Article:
LDI Associate Fellow Grace Ng, an MD/MSHP student at the Perelman School of Medicine, presented a poster on an analysis of outcomes in bundled payment episodes in the Bundled Payments for Care Improvement-Advanced program (BPCI-A) program. In 2018, bundled payments were introduced for a series of procedures including Back and Neck Except Spinal Fusion, Cardiac Defibrillator, and Percutaneous Coronary Intervention. But there hadn’t been any peer-reviewed evaluations of the costs and quality of those bundled procedures for outpatient episodes of care. Overall, the findings of this first evaluation indicate that participation in outpatient BPCI-A was not associated with differential changes in spending, 90-day readmission, or 90-day mortality. Other LDI Fellows involved in this research were Austin Kilaru, MD, MSHP; Joshua Liao, MD, MSc; and Amol Navathe, MD, PhD.
Manning the poster of a study on which LDI Senior Fellow Wade Berrettini, MD, PhD was a researcher, Geisinger Commonwealth School of Medicine student Sophie Roe (above, left) noted the study focused on administrators, providers and care coordinators’ perspectives of the barriers and facilitators to successful engagement in a health system’s medication for opioid use disorder (MOUD) program. “A lot of studies have looked at the patient perspective of MOUD engagement but haven’t looked at clinical stakeholder perspectives,” said Roe. “We found that integrating MOUD in a health system came with the advantages of resources but also with stigma from other providers and departments.”
Speaking with Vanderbilt University Department of Health Policy PhD student Dennis Lee, Perelman School of Medicine master’s candidate Samuel Cohen explains the project done with LDI Senior Fellow Kira Ryskina, MD, MSHP. The work used Medicaid data–rather than Hospital Service Area (HSA) or Hospital Referral Region (HRR) data–to define Philadelphia nursing home markets. “We tried to define markets by how nursing home patients actually behaved and where they went from where they lived,” said Cohen. He said this produced more precise nursing market definitions than HSA or HRR data because both of those are essentially based on hospital data.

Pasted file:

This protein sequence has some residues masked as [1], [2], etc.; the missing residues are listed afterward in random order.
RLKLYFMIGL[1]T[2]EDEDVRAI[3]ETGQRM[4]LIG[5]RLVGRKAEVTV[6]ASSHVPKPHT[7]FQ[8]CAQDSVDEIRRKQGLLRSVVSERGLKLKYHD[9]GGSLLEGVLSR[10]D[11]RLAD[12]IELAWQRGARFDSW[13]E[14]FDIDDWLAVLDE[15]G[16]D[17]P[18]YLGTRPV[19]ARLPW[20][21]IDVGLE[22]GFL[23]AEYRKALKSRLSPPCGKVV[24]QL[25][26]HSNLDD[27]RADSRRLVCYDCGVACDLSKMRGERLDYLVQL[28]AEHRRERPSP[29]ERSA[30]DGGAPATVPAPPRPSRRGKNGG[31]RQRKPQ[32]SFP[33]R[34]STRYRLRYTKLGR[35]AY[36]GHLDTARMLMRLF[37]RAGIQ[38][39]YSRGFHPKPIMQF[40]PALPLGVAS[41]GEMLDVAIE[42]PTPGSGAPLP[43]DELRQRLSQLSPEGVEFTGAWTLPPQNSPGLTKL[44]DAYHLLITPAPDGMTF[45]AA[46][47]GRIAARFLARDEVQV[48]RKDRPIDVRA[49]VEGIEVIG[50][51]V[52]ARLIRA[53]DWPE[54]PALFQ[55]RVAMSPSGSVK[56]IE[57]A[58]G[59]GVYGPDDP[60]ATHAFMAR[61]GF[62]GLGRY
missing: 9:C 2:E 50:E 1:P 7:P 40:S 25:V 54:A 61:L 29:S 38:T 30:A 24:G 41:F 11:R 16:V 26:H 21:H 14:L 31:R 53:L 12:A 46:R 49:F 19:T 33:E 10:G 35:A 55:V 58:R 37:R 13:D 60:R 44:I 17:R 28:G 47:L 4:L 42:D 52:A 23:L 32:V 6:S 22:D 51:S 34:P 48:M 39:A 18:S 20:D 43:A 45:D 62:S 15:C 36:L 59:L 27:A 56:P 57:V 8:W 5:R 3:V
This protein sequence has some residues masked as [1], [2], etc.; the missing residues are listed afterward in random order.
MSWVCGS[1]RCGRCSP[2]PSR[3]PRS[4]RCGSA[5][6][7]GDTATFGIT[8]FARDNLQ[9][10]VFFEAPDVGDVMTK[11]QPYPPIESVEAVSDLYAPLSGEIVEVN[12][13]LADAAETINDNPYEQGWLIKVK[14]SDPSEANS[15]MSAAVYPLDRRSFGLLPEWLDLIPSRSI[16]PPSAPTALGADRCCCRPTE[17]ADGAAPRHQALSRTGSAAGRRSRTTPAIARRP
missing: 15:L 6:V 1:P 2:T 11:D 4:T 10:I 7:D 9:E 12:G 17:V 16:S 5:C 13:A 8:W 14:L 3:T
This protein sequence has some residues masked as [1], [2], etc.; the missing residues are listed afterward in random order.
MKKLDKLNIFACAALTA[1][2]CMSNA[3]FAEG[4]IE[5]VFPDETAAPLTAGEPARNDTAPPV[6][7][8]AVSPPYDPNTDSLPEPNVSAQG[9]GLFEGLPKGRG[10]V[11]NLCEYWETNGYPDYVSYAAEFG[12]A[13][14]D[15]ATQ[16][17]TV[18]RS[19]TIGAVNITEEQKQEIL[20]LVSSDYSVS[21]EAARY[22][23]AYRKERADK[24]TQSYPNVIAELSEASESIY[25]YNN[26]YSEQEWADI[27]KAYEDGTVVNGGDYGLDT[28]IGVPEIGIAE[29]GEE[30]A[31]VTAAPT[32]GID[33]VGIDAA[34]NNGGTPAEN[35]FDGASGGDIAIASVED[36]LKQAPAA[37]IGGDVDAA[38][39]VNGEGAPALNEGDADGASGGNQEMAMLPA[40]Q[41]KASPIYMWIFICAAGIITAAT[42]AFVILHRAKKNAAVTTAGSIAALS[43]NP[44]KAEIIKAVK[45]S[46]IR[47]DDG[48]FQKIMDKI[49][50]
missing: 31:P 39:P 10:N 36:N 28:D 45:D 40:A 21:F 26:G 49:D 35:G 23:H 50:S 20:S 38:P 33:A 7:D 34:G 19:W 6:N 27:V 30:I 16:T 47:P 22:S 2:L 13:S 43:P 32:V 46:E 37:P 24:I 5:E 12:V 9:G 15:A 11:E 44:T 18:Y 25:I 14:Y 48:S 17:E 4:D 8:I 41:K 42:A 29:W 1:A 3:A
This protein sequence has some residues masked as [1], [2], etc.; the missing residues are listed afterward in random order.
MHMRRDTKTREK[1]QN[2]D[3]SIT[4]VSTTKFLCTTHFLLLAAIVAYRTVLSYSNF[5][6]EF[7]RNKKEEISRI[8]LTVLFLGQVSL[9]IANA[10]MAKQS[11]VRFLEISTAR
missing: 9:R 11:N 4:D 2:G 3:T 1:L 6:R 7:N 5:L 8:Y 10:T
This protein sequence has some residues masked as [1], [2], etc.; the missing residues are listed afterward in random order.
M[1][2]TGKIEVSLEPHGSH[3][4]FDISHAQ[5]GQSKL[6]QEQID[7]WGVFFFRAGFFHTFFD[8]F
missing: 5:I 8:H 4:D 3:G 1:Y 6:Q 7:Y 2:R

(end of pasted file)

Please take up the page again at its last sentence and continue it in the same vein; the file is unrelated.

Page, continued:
LDI Associate Fellow Sara Handley, MD, MSCE, details her study for Caitlin Ellis, MPA, of the National Institute for Health Care Management. The work was a survey of the Children’s Hospital of Philadelphia’s (CHOP) newborn care network of 11 of 14 hospitals. The goal was to develop and validate a resuscitation-specific organizational culture instrument for the implementation of evidence-based practices in delivery room resuscitation. The findings were that higher team scores in role clarity, shared-mental models, and closed-loop communications indicated a higher level of implementation readiness. Also involved in the research were LDI Senior Fellows Ingrid Nembhard, PhD, MS, of The Wharton School, and Christopher Bonafide, MD, MSCE, of the Perelman School of Medicine.
Aiden Crowley, A MD-PhD Student at the Perelman School of Medicine and the Wharton School, and a Research Assistant at LDI, explained the poster of her study done with LDI Senior Fellow Amol Navathe, MD, PhD and LDI Adjunct Senior Fellow Joshua Liao, MD, MSc. The work found that hospitals in communities with higher shares of marginalized populations are less likely to participate in the latest Medicare bundled payment program. That voluntary program, Bundled Payments for Care Improvement-Advanced (BPCI-A), has been demonstrated to have beneficial effects on the cost and quality of care. The findings indicate that voluntary BPCI-A programs may not result in uniform representation across socioeconomic groups in ways that could hinder the development of practice redesign tailored to marginalized populations.
Companion ARM 2023 Stories
A Gathering of the Health Services Research Community and Fond Farewell to Lisa Simpson
July 6, 2023
Rachel M. Werner, Norma Coe, Sungchul Park Receive John M. Eisenberg Article of the Year Award
June 26, 2023
Seattle Event Immerses Them in the National Health Services Research Community
June 25, 2023